A few years ago, I found myself in conversation with a wise, older woman. She was a midwife and I was asking her about her work and in turn, she asked me if I wanted to have children some day.
“Someday” I said, in the highly-practiced, non-committal way I had been answering the question since my mid-twenties.
“It will teach you to relax your need for control,” she responded, not at all snarkily, but genuinely – the dark blue pools of her smile-creased eyes gazing deep into my being.
I laughed, but made a mental note:
Work harder on burying evidence of type-A personality.
Today, I am not too concerned you know I’m a little bit neurotic and quite a bit of a stress-prone, overachieving perfectionist. Rather, I am concerned about hiding the truth from you. As a pastor, I talk a lot about being primarily interested in walking alongside a community in authenticity, in relationships of presence as we spiral closer to each other and the Holy. But to do more than just pay lip service to that vision, I have to be willing to live in a place of authenticity and presence…which is a scary place for most of us to be. Being authentic means telling the truth about who we are – not moving from a place of shame, but a place of truth-telling, courage, and compassion.
So, I want to tell you a piece of the journey I’ve been on in the temporal space of the last 6 months. I want to tell you because I think that you want to experience life as a present, integrated, embodied and connected being, too. I think you might not always know how to root yourself in this embodied moment when there are things to worry about – the mortgage, credit card debt, your kids, your aging parents, your partner, your job, your … etc., etc. And I want to tell you this because I believe becoming who we are (present, integrated, embodied and connected) is a profoundly spiritual journey.
So here’s how this story begins – six months ago with an invitation to encounter anxiety in a way I have never before experienced.
I use invitation on purpose – because, for me anyway, pregnancy hasn’t forced me to relinquish control. I can still choose to grit my teeth and plow through. It might not serve me very well, but it is an option.
The only other option that seems available to me is an invitation to another way of being, which doesn’t involve denying my experience, but is curious about what it would be like to be fully present to my experience – even if that means sitting with anxiety, loss of control, and fear.
I suspect feeling so close to the invitation is triggered by the bodiliness of my experience. I am a person who lives mostly in my head – who has to practice starting sentences with “I feel…” because my natural inclination is to say “I think.”
But I did not think I was so exhausted I could sleep entire Saturdays away the first 6 weeks, or think I was sick every day from week 7-20, or think the baby moved on the Wednesday of our 21st week together.
My body is holding knowledge in a way I didn’t know was possible, feeling and mediating reality in a way I have never trusted it to do. This is a new (and frightening) way to move about in the world.
My mind cannot control what my body is experiencing.
I’ve had a plentiful amount of late night (and early night, and afternoon, and morning) sessions with myself, mind in overdrive as I maneuver my way through whatever anxiety I’m currently experiencing, using every tool in my bag to take back control from my weepy heart or tired spirit or nervous body. It works – takes great mental effort, considerable time, and lasts for … approximately 30 minutes.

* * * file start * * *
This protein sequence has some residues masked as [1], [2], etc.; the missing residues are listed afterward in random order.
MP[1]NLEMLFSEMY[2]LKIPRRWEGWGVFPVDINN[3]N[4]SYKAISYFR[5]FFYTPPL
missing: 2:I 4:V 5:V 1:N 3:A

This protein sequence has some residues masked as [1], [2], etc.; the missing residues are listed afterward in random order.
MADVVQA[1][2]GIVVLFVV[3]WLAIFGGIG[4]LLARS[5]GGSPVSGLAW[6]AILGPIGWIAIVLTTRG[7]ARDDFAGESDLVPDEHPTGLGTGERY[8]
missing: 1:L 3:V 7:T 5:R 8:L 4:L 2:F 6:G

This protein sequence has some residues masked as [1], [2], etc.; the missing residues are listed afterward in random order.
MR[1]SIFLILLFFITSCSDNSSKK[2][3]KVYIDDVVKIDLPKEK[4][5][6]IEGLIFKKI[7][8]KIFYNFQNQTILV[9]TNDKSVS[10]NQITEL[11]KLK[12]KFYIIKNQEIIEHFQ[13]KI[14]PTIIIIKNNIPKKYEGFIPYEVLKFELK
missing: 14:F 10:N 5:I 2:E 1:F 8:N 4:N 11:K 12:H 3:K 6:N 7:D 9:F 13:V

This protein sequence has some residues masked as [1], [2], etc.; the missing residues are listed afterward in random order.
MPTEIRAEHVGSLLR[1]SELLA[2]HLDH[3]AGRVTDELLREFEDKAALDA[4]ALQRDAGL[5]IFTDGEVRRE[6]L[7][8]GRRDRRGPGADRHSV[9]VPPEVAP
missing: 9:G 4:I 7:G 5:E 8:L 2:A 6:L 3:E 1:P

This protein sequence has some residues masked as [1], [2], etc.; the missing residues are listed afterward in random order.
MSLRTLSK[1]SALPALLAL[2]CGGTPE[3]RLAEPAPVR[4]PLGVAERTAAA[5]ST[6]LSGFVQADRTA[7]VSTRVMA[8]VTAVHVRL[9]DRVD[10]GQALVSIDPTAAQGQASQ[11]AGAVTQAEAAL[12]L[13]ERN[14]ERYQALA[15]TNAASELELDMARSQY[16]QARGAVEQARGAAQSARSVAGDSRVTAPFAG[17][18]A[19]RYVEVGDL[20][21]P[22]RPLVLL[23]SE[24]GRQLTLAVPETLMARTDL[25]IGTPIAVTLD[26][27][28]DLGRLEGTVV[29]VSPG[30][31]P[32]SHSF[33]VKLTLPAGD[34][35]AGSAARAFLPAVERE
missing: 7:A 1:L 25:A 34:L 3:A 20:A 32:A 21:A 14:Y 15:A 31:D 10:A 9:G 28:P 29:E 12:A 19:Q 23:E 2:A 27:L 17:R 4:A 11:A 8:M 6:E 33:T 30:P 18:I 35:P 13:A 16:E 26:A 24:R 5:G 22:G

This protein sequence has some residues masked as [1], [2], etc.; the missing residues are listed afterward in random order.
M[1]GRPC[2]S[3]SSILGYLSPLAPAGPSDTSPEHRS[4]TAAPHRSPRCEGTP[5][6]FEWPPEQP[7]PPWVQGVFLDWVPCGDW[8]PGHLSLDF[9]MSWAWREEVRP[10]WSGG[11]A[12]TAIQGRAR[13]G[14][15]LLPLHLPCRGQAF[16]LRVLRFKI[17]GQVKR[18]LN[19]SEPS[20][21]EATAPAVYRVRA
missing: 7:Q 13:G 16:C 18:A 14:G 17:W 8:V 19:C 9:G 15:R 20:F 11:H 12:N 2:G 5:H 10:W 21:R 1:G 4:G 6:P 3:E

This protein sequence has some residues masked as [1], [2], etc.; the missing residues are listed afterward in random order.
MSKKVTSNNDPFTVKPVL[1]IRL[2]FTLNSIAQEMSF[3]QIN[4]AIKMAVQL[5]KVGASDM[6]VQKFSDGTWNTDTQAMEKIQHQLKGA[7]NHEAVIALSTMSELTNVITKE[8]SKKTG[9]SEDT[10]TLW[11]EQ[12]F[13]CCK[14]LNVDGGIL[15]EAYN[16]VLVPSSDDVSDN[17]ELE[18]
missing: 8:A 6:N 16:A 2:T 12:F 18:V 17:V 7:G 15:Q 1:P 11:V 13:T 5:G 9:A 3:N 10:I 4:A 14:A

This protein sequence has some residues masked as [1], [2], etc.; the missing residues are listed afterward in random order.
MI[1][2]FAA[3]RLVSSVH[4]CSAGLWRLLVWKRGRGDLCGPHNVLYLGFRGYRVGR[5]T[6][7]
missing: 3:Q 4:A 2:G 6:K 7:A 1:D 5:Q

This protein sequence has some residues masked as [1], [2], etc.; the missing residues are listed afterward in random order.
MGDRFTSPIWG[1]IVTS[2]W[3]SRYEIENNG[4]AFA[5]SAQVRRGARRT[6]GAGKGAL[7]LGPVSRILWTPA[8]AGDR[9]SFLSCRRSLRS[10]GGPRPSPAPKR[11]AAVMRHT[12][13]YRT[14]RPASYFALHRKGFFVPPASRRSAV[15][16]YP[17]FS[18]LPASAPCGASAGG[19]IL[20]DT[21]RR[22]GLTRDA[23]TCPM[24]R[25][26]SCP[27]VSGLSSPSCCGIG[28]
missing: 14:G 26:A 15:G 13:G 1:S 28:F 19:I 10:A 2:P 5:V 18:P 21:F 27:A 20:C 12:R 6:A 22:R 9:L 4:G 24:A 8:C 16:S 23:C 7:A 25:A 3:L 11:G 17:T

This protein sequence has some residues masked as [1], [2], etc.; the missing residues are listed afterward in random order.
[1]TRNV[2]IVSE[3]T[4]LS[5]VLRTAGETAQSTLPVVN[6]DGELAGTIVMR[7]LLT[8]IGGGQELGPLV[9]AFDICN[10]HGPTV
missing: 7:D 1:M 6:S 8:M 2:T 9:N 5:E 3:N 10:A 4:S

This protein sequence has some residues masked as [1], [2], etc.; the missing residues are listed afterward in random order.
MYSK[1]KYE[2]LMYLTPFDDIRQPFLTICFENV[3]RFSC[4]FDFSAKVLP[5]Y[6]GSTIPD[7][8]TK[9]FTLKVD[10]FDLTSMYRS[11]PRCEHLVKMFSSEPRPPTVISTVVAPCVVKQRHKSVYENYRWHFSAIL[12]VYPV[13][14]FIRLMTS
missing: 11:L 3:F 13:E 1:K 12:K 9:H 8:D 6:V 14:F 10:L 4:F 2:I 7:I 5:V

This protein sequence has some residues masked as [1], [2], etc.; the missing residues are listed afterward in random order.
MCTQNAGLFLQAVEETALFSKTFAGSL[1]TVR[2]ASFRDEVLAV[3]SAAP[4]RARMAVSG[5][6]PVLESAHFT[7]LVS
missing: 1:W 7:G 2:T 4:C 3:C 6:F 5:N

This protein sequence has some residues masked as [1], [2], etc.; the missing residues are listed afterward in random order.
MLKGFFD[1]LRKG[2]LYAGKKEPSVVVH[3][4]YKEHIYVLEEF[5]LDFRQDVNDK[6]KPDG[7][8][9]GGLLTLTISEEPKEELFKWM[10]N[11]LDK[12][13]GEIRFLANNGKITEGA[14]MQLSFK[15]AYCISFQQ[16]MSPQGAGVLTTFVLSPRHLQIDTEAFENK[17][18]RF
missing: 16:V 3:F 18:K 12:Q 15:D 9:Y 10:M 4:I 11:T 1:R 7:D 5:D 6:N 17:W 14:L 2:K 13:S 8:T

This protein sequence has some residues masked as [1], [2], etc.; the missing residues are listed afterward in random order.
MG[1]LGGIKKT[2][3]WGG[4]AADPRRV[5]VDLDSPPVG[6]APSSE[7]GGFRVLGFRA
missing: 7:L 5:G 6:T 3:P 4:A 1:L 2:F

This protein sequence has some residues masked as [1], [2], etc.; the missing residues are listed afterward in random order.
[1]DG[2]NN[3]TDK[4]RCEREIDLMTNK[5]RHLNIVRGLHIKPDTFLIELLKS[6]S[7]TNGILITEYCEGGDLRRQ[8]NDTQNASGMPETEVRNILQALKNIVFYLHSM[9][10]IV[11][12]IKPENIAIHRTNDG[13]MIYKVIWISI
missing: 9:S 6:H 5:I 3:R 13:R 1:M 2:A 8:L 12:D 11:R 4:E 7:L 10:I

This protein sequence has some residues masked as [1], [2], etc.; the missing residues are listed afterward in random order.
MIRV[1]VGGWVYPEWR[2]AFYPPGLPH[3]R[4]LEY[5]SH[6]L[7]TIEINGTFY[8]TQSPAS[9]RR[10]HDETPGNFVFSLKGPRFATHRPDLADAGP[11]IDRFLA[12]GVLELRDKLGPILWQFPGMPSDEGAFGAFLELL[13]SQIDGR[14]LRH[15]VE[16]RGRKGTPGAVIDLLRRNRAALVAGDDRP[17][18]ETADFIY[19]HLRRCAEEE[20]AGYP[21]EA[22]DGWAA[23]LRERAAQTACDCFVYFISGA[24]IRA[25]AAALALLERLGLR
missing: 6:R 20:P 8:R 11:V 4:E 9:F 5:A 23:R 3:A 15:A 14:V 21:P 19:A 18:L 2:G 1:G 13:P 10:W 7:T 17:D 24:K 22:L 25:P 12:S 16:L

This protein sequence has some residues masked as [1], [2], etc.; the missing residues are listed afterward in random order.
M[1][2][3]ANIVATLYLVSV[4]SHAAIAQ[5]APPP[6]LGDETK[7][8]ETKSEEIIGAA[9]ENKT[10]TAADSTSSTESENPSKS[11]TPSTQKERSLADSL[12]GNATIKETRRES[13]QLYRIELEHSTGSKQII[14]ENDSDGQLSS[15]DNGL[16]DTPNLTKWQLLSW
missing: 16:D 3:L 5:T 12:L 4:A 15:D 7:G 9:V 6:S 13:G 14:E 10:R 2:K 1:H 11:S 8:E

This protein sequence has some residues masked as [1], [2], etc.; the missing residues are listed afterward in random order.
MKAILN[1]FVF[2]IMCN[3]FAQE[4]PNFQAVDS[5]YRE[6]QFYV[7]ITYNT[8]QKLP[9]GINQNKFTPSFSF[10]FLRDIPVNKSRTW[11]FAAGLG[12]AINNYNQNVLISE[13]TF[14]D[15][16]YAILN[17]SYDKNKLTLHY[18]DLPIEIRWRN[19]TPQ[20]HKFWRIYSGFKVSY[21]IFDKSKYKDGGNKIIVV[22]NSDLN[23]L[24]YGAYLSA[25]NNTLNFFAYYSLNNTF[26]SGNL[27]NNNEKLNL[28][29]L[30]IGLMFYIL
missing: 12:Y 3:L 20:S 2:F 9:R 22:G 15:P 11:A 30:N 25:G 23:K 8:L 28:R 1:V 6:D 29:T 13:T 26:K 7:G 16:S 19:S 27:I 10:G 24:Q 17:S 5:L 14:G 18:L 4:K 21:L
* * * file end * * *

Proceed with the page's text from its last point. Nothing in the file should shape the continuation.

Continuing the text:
It will teach you to relax your need for control …
Yes, but only if I welcome it as a teacher.
Maybe you don’t have any issues – no anxiety or worry or self-doubt or fear or shame … But on the off-chance you do, I wonder what is making itself available to you as a teacher?
What is inviting you to enter time in a different way?
As I’ve been on this journey, I’ve started to think about time in moments, rather than hours or weeks or trimesters. Rather than focus on the anxiety of the results of a test in the next few hours, or what *might* happen during the next 13 weeks (and beyond), I’ve been trying to breathe space into moments.
What am I feeling in this moment? The one I find myself in currently?
If I find myself feeling anxiety, can I just hold it – rather than trying to reason it away?
Can I remember the presence of God in this moment?
Can I notice what else is happening – am I breathing or holding my breath? What does it feel like to inhale and to pay attention to the exhale?
In these moments, time seems to become more spacious. It is not a moment my brain is convincing me to “get through” – it is just a moment to be fully present in.
My dad’s been sick. Since mid-summer, our family has spiraled in and out of doctors appointments, phone calls relating a strange new symptom, medications that make things better and then worse. The path is just beginning to feel familiar to me, now. The cycle of seeing a new doctor, waiting anxiously by the phone for a report of the diagnosis, a wave of hopefulness that too soon gives way to fear. This is our new normal – it will be our pattern. It’s a little bit like liturgical time – repeating the same seasons over and over again, moving through familiar scriptures, living more deeply into the story of our faith by tracing our footsteps. What would it look like to be fully present in the liturgies of our lives? I imagine it would mean breathing into and with the familiar (even if uneasy) patterns of time. Being present in the moments. Holding space in the weight of the time that we find ourselves in – rather than working hard to occupy space in the past or the future.